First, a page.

about these names and want to do everything we can for these
individuals. I think the broader question is, how does China
address issues in which it knows it has a problem?

I would just mention two particular areas that we focused on,
again, which I mentioned in my remarks. One is counter-
revolutionary crimes. They've repealed the law of counter-
revolutionary crimes, and there are large numbers of people being
held for those crimes. We've received, from a variety of sources,
a sense that, on a case-by-case basis, they might be willing to
review those sentences. The question is, how ought that to be
done? If this were to be carried out, it would lead to a very
sweeping result, we would hope.

Another area is with regard to reeducation through labor. Here,
the issue is whether somebody can be sent to a labor camp for
three years and reeducated. One of the issues under their legal
system is, is this criminal or is it civil? Now, I don't think we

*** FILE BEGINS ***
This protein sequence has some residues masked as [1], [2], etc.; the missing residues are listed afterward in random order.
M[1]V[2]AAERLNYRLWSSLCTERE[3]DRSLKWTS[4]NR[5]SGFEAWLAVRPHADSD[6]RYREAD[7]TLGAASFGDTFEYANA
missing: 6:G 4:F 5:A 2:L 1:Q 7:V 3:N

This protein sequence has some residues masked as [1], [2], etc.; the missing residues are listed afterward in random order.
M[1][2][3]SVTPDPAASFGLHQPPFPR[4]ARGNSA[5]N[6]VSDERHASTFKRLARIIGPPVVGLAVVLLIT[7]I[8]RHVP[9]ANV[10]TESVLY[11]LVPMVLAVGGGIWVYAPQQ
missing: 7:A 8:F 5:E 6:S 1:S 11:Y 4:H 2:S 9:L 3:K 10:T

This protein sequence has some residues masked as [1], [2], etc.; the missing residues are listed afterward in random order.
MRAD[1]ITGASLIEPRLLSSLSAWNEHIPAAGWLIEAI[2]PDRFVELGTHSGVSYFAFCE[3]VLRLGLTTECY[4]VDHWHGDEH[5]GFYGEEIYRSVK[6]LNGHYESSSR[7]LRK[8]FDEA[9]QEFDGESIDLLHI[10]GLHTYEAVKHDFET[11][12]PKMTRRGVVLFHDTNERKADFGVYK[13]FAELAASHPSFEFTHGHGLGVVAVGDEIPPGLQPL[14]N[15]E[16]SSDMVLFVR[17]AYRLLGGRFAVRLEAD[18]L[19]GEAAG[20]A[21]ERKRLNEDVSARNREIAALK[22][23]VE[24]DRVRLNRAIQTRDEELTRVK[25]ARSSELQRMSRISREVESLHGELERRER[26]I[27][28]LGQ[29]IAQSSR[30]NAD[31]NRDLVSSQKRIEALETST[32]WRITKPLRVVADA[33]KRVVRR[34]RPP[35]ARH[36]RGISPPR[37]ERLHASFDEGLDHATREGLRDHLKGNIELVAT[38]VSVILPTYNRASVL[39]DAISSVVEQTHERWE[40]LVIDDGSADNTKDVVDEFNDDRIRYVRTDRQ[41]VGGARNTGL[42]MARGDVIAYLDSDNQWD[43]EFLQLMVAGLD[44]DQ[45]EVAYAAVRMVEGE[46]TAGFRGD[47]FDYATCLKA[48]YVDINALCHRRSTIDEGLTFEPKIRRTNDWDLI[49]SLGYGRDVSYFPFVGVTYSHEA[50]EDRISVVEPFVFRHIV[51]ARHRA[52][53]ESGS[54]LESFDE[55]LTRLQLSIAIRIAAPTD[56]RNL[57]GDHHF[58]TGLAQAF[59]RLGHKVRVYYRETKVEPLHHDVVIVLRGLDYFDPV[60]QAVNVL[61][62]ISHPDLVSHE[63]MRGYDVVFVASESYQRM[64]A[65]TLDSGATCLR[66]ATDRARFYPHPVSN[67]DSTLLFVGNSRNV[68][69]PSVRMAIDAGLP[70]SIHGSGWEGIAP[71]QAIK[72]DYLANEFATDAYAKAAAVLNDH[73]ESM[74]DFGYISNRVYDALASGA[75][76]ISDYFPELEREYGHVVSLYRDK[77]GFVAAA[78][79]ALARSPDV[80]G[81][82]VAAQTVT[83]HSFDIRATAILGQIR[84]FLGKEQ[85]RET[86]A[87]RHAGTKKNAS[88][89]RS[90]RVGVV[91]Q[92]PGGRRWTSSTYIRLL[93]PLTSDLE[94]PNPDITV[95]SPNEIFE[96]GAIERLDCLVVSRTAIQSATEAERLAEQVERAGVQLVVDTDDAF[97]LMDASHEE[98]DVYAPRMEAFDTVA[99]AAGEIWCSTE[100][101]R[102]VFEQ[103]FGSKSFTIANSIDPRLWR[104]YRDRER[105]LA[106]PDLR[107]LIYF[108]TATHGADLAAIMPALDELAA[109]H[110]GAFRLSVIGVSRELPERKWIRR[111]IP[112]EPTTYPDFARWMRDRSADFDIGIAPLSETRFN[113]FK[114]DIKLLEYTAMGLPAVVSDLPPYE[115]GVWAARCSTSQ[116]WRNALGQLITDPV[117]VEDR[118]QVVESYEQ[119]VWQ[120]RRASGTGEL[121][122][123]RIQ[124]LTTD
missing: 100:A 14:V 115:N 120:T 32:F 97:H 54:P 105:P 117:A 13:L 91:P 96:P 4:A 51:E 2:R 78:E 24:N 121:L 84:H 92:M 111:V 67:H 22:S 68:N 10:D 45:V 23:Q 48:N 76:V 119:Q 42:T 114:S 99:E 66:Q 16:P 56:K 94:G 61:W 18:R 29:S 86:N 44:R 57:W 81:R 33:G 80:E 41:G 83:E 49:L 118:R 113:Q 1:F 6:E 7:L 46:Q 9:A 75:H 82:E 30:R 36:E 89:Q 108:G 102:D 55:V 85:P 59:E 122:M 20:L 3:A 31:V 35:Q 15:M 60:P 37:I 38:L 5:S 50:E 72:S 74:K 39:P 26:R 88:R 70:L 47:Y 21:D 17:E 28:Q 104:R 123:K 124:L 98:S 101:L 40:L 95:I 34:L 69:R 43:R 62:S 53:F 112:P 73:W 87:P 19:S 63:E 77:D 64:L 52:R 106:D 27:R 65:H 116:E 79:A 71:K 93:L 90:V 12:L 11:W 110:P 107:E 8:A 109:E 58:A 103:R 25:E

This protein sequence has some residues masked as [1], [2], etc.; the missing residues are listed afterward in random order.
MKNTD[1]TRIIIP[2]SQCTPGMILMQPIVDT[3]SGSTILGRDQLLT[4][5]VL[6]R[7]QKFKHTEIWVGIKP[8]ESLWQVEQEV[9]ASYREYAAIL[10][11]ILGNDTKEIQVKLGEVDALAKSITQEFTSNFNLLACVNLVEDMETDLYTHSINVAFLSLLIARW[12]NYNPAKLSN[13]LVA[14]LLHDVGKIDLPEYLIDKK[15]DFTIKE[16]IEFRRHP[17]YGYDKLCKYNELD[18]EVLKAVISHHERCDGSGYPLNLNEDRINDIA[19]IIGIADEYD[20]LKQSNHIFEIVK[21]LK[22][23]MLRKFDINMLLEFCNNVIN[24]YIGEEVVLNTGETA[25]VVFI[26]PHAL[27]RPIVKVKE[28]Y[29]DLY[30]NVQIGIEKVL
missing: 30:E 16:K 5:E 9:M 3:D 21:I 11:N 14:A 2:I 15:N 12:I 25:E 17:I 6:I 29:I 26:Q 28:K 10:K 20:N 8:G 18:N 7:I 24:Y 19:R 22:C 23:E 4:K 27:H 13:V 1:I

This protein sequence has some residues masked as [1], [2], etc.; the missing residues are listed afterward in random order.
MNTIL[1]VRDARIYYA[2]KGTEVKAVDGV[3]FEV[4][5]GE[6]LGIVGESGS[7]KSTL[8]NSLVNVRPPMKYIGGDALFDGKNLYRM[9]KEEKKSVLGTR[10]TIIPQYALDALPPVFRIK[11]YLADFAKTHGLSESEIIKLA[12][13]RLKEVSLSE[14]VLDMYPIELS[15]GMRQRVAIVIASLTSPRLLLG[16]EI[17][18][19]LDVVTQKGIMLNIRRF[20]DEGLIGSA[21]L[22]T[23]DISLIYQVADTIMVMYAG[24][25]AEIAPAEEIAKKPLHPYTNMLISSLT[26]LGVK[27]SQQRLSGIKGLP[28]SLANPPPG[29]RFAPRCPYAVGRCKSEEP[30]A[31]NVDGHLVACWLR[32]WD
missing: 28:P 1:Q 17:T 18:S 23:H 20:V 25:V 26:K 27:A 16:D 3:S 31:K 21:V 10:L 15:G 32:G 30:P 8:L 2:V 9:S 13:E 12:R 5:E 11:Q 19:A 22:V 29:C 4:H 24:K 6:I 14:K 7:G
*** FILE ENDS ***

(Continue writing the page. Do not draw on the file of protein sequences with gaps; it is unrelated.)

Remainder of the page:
should simply say that this is some sort of ruse on their part to
justify a system which is inherently repressive. In our own
country, we had a juvenile detention system which claimed to
rehabilitate children, that didn't give them much in the way of
due process. That was challenged before the courts and was
finally revised and recognized to be a frank deprivation of
liberty. Once that revelation came about, juveniles who were sent
into those facilities got due process rights. So we had a lot of
discussion about the commonalties between our situation and their
situation.